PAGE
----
+1,000,000 (all instantiated into the same reused block, of course)
Garbage collection is pure, distilled and concentrated evil for interactive or real-time systems. The best it can offer you is a statistical value for event latency, but with such a wide deviation that you need to run the software on a grossly overspecified platform in order to make sure that even if your event occurs during a GC run, you'll still get to handle it in time.
And I still haven't come across a good argument for why you'd need GC, let alone one that would make me give up "Resource Acquisition Is Initialisation". Most arguments for GC grossly overestimate the amount of direct dynamic allocation a typical C++ application programmer does, and never fully take into account the deferred cost of cleaning up later.
Fifteen years later, you can *still* tell that an application was written in Java. It's got that "sticky" feeling, like a watching a machine with a slipping gear, as that wonderful GC jumps in at the most inopportune moments. It's fine for quickly building client/server applications that can hide behind network latency, but you'd need your head examined to write something like a real-time embedded operating system in Ja--- oh, never mind...
On C++11 itself, while the memory model work is great, very few will notice it, and while that does sum up most of the new features, there are some standouts: As someone who had to teach C++ many years ago, I welcome the new meaning of the "auto" keyword with open arms: it sure beats typing "std::map<std::string, std::map<std::string,std::vector<std::string> > >::const_iterator" . On that note, the official recognition of what the two characters ">>" together should mean when found inside a template declaration is a small, but also very welcome, addition.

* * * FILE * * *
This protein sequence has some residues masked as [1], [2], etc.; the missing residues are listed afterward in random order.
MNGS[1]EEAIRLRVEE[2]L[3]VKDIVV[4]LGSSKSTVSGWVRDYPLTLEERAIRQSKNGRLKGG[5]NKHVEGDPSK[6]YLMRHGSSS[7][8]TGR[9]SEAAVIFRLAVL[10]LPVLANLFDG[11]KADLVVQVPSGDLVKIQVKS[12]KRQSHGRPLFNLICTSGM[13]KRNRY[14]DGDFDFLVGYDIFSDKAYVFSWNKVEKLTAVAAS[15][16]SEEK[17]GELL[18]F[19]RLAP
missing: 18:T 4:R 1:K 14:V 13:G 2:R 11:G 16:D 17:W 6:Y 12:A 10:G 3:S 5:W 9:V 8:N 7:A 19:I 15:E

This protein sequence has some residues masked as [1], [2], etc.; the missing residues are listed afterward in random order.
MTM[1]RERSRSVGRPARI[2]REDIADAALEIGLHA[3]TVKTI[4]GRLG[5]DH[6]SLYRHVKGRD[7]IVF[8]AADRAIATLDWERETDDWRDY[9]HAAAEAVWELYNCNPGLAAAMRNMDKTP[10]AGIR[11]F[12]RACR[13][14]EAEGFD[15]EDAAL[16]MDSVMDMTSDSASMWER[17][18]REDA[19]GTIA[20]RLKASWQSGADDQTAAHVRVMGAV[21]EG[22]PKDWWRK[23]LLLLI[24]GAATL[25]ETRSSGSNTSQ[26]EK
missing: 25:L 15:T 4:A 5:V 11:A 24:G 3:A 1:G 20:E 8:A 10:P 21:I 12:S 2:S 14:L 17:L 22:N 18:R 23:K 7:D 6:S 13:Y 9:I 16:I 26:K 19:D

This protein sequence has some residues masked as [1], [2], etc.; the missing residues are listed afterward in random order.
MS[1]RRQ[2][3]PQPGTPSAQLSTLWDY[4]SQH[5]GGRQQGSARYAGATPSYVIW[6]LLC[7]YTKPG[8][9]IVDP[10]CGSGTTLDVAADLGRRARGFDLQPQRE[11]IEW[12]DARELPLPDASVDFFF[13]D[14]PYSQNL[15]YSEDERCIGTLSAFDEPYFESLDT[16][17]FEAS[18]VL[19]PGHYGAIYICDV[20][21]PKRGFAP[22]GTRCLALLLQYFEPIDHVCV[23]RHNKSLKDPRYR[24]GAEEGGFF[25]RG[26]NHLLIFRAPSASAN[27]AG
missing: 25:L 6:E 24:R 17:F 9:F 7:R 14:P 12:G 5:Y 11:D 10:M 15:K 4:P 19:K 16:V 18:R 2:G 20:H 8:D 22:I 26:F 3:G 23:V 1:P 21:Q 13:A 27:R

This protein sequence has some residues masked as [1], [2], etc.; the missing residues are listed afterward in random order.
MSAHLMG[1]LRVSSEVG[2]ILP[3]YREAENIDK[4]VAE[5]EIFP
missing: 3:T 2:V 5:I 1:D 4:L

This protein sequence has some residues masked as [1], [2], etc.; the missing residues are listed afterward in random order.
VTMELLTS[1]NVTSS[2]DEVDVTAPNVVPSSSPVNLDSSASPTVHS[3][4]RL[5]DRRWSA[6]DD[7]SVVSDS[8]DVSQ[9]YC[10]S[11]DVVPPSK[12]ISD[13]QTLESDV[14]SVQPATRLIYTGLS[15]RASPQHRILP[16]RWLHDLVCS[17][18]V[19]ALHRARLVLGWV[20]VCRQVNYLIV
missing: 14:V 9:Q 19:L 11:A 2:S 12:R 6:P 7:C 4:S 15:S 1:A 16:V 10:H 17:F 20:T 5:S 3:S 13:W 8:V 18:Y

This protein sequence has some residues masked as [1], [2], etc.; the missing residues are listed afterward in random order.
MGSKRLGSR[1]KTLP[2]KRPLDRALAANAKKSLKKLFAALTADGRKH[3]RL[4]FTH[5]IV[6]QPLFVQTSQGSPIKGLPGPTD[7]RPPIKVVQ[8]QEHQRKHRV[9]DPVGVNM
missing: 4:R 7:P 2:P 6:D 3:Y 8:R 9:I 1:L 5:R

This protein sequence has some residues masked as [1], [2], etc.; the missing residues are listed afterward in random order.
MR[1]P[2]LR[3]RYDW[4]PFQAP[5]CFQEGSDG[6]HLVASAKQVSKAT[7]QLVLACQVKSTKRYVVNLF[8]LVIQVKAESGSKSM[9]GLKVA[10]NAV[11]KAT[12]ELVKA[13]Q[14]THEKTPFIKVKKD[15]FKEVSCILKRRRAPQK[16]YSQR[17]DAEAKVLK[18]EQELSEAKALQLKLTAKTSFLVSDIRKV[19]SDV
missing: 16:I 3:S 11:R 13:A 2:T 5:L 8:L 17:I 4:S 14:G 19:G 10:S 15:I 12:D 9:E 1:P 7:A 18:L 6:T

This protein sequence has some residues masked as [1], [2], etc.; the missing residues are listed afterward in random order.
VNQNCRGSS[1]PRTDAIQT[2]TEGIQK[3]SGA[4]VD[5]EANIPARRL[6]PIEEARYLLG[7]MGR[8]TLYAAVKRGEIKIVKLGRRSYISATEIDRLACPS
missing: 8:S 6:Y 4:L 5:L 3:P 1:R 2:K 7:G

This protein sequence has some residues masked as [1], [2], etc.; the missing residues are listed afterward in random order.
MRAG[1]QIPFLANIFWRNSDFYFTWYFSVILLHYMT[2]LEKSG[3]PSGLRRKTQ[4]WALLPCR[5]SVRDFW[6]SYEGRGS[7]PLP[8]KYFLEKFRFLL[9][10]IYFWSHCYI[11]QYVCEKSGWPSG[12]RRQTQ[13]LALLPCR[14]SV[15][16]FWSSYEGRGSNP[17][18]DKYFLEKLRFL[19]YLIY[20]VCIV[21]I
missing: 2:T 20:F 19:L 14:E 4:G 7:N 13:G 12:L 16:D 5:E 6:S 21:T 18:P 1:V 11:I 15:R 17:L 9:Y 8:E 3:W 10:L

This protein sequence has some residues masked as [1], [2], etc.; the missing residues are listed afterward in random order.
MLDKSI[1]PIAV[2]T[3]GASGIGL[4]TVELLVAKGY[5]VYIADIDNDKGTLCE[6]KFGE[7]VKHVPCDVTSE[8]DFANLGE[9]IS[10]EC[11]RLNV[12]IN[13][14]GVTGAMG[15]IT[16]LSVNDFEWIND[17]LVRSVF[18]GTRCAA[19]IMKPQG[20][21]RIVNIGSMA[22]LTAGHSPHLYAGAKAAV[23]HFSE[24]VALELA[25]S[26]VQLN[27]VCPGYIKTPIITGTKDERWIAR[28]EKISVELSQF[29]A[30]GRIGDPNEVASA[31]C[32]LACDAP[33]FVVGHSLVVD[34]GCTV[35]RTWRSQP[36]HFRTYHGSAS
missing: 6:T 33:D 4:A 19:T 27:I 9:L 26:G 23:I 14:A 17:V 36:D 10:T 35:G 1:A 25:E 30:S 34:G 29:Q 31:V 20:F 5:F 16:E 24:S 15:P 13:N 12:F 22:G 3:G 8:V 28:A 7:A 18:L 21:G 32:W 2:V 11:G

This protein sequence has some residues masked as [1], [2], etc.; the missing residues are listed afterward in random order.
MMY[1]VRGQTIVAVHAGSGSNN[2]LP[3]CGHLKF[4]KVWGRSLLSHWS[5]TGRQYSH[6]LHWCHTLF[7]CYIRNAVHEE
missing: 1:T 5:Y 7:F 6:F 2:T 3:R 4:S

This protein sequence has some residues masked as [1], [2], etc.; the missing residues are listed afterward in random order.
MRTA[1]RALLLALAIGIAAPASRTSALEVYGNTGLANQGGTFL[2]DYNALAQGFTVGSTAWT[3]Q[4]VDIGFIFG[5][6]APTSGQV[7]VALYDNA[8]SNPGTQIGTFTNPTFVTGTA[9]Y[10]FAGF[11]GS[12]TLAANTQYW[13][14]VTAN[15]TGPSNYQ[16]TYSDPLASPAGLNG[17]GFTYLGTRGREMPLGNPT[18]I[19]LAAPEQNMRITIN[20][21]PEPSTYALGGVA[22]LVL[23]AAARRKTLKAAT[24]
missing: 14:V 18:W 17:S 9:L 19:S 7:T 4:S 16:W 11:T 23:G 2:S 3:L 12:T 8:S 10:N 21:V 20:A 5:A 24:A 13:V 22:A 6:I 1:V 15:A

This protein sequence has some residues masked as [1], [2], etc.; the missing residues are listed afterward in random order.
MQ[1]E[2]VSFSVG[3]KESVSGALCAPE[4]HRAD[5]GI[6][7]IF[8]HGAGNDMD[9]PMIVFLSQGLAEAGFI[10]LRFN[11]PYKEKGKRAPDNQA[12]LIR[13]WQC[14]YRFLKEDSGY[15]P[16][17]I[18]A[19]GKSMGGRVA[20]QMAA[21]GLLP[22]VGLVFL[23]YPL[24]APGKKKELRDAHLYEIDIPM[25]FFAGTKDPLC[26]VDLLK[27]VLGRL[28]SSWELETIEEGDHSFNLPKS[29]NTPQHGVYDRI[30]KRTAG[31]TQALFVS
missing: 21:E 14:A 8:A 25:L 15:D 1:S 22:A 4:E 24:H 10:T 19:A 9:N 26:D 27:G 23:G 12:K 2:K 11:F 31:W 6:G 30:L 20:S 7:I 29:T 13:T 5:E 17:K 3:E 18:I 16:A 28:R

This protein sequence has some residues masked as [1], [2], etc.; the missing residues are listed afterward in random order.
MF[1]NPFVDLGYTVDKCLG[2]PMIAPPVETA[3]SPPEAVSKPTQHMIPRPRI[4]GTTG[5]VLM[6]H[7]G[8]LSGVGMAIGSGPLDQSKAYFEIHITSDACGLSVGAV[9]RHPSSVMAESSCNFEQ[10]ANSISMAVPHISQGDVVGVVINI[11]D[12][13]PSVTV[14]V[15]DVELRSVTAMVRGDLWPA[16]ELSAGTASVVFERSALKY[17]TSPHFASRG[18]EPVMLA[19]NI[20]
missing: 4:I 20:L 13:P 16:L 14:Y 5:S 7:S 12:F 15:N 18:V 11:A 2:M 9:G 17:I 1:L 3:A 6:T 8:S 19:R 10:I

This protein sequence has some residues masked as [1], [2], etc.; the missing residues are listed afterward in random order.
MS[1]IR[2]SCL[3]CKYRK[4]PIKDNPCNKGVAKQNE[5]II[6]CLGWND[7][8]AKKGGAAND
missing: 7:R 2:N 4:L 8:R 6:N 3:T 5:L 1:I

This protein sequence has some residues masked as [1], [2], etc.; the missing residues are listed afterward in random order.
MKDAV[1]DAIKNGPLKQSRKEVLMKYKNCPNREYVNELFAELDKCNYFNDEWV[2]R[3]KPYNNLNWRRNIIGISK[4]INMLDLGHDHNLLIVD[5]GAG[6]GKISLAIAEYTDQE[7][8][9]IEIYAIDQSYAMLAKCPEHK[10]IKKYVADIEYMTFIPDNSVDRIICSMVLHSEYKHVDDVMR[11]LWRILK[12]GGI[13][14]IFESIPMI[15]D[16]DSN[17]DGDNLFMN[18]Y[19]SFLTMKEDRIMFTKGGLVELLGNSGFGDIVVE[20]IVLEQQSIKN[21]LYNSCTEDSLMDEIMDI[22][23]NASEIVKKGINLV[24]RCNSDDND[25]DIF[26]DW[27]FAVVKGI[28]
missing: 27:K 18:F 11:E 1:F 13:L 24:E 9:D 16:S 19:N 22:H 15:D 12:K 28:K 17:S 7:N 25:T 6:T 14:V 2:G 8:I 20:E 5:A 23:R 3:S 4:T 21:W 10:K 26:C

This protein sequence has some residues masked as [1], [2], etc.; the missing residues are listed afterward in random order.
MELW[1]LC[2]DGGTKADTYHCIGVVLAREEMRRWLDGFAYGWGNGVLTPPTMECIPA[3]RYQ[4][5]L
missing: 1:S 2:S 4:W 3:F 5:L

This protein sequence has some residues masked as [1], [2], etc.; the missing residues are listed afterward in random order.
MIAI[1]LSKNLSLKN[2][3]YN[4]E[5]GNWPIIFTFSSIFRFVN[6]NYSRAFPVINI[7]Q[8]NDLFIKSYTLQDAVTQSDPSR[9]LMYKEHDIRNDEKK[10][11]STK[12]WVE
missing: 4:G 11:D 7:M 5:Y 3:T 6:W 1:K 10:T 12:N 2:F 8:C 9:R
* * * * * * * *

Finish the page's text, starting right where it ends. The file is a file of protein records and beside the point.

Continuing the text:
Other high-points for efficiency are the introduction of move construction and rvalue references, both of which remove the spurious extra objects that can occur when passing by value. Sure, they're mostly of interest to library authors, but they've been added in a way that often won't require rewrite of client code.
Before complaining, I'd suggest a read of the FAQ (http://www2.research.att.com/~bs/C++0xFAQ.html) might be in order. Of course, if you're already convinced that Java or C are the world's best languages, there's not a lot that would convince one otherwise.